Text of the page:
5 simple ways to avoid throwaway culture

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From the expensive gadgets that we discard every couple of years to the plastic water bottles that we buy daily, the UK is brimming with products that meet their eventual end in the rubbish. 209 million tonnes of waste entered the country’s waste system in 2014, of which only 44.5% was recovered through recycling and the like, with around 23% going to landfill, according to the latest figures from the government,. These numbers are an unfortunate fact of our consumerist culture, and aren’t likely to change overnight anytime soon.

Despite this bleak reading, there are a variety of ways that we can adapt our lives to minimise the amount of waste that our day-to-day routines produce. Though it might seem like a drop in the ocean at first, if enough people were to unsubscribe from our throwaway habits, Britain’s numbers might begin to add up to something approaching respectable.

With this in mind, we’ve come up with five simple rules that you can follow to reduce waste in your life. Read on to find out more.

Have a go at fixing a gadget before casting it aside

This is a rule that applies especially to the many gadgets that make our lives a little easier. If, instead of getting frustrated with an underperforming electrical item, we took the time to fix it, we wouldn’t feel the need to throw it away so quickly.

For example, if your laptop or computer is beginning to run extra slowly, rather than deciding it’s time to upgrade, taking the time to search for a solution can remove the need completely. A simple Google search can lead you to a guide, such as this one from Let Us Fix IT, that takes you through all of the possible solutions to the issue. Not only could this save the planet, but it could save you some money too.

Choose re-usable items over their disposable equivalent

We’ve already mentioned bottled water, but there are countless other disposable items that could be replaced with re-usable versions.

Taking plastic bottle as an example once more, just six of the world’s biggest drinks manufacturers create over two million tonnes of bottle waste each year, according to research by Greenpeace. If more of us used our own refillable containers when we went to work, the gym, or just out and about, it could reduce this number quite drastically. The same argument can be made for items like carrier bags, rechargeable batteries, and coffee flasks, so it’s worth keeping this in mind the next time you use something disposable.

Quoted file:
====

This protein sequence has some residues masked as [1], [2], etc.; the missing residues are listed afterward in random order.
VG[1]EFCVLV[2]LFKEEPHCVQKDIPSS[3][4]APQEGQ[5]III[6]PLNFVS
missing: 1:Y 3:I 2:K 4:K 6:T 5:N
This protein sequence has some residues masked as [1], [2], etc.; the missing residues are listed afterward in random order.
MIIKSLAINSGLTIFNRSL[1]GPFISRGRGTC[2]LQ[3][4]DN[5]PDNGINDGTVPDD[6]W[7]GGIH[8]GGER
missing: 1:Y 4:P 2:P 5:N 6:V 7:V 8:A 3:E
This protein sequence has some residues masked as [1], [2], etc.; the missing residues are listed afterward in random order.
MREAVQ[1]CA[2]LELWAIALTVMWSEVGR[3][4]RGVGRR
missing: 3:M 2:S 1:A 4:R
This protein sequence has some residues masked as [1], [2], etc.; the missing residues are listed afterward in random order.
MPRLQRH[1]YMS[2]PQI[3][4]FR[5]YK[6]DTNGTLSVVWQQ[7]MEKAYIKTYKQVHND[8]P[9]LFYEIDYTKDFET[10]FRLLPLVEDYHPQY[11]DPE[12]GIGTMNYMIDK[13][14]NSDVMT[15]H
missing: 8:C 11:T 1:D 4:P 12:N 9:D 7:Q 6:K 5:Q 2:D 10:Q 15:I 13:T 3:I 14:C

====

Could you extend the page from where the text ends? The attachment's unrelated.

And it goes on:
Make conscious purchasing decisions

On a day-to-day basis, there are many opportunities to make small purchasing decisions that can reduce the impact of waste. For example, if you are looking to buy a pasta salad for your lunch at work, opting for the one with a recyclable cardboard packet over plastic is a tiny vote for more sustainable food packaging. Similarly, choosing 100% recycled printer paper over the regular version is a small victory for the rainforests. It may seem trivial, but enough people making the right choices when shopping will begin to send a clear message about customer habits to companies responsible for waste.

Buy vintage or pre-loved products instead of new ones

When the time comes to buy something, it’s often worth looking beyond buying a new version straight from the manufacturer or shop. There are plenty of products that we purchase that have perfectly good used or second-hand versions that can be picked up at a reduced price. In doing so, not only are you saving yourself money, but you’re taking something that could potentially end up in a landfill and giving it a new lease of life and purpose.

You can think as big or as small as you like when it comes to this philosophy, ranging from choosing a used car over a new one to buying pre-loved clothing from a vintage or charity shop. What’s more, with websites like eBay, Etsy, Craigslist, and Gumtree out there, it’s easier to purchase a quality second-hand product than it ever has been before.

Rehome or donate everything you can

Following the same logic as the previous point, any older items that you want to get rid of can often find a new home that isn’t the rubbish tip. While selling is an option, there are also plenty of charities out there who could do with your belongings, so there’s really no excuse for simply throwing away things that can be put towards a good cause. So, the next time you need to get rid of something, think twice before you do. It really can be surprising to see what items can be donated or what people want to buy.

So, there you have it: five easy-to-adopt rules that can help you to resist the throwaway lifestyle. Keep them in mind and you can be one of the many to change the world for the better.